I am also tempted by the warm spring (up here near Toronto it is just unheard of to have this weather so early), but am nowhere near as restrained as you. My excesses are documented here:

    https://patinaandcompany.wordpress.com/2012/03/08/top-ten-things-you-can-do-in-your-garden-on-a-warm-march-day/

    and in my other blog posts. Gardening will make you happy forever! Best wishes.

  19. Yesterday evening I started sawing all seeds I got from the German version of the Savers Exchange. – This year, I made my pots from old newspapers. Works well and looks besides that very lovely, I think. All you need is a very straight wooden stick, flat at the bottom, the diameter you want your pots to have. I used a small piece of cut-off broom-stick. Roll a piece of torn-off paper around the wood, fold at the bottom over, press briefly, pushing the flat side of wood down, to make it hold.

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  21. Fever. I’m with ya! Currently living and planting in Okinawa, Japan and it’s tough because we have 2 seasons. Rainy and Rainier. The sun has been out, it’s finally dry and beautiful and then the nights get oh so chilly. Last year was my first year and I planted too late. This year I’m trying so hard to not get ahead of myself and plant too early!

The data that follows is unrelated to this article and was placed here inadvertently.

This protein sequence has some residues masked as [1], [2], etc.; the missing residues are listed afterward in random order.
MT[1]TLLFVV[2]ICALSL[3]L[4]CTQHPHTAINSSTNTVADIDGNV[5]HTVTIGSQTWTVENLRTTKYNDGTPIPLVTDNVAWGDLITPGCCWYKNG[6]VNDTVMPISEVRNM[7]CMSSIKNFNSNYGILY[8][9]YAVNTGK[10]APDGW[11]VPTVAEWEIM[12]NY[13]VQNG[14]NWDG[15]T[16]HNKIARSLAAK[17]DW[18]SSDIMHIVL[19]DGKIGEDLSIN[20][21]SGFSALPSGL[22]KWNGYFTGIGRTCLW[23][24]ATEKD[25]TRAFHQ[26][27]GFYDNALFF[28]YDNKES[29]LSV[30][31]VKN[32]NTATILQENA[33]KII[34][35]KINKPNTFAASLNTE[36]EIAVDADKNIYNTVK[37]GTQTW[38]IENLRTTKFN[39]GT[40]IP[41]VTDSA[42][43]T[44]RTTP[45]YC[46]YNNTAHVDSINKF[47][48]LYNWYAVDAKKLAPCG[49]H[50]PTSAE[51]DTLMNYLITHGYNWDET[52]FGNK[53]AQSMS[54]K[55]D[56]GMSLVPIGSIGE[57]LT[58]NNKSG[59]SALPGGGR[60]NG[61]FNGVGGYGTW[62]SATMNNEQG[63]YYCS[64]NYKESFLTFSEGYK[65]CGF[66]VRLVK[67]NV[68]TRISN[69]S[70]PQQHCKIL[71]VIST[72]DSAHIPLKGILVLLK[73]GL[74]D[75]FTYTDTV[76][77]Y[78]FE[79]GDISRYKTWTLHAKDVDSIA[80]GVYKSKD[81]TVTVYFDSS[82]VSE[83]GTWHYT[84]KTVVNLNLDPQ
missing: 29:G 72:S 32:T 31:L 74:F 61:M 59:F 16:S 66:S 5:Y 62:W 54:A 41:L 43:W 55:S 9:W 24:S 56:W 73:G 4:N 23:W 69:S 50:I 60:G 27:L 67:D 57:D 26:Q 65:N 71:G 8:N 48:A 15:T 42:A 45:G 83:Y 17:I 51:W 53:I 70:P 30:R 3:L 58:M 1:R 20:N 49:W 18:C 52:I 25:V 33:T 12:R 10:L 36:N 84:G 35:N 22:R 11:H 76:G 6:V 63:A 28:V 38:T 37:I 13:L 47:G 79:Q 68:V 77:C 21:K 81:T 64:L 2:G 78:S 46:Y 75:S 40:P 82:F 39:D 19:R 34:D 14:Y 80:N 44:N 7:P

Been fighting the fever for 2 weeks now. First step: conquer all these weeds!

    Gonna follow & I’ll check back and may link to your blog at some point in the next few months. I like to track my own garden progress online as a learning tool for myself. You put some good ‘n helpful links in this post so I’d like to share it with my readers. (I’m sure you won’t mind:)

    • Oh conquering the weeds is the worst part! I’ve never been to Japan, but my boyfriend has and he LOVED it there. I also track my garden progress as a learning tool too!

  22. Most definitely – it’s a little early here too, but my cherry trees are blooming (about 3 weeks ahead of schedule) so I’m going for it. It’s risky, but if the weather stays on this trajectory and I don’t start for fear of snow, I’ll be really annoyed with myself. Enjoy!

  23. Oooh, what a marvelous post! I loved clicking on all the links and beefing up my own pinterest page :D Spring truly has sprung – yesterday I saw about ten zillion worms and potato bugs and snails Everywhere. It was marvelous.

  24. yupp, caught the bug. i have been doing a lot of weeding and comost spreading as well. the broadbeans are 4′ long already (i cheated and started them in milkcartons on the windowsill in february), they like the cool wheather. i palnted some garlic and next weekend will plant the first peas and some letuce. thanks for the useful links. happy gardening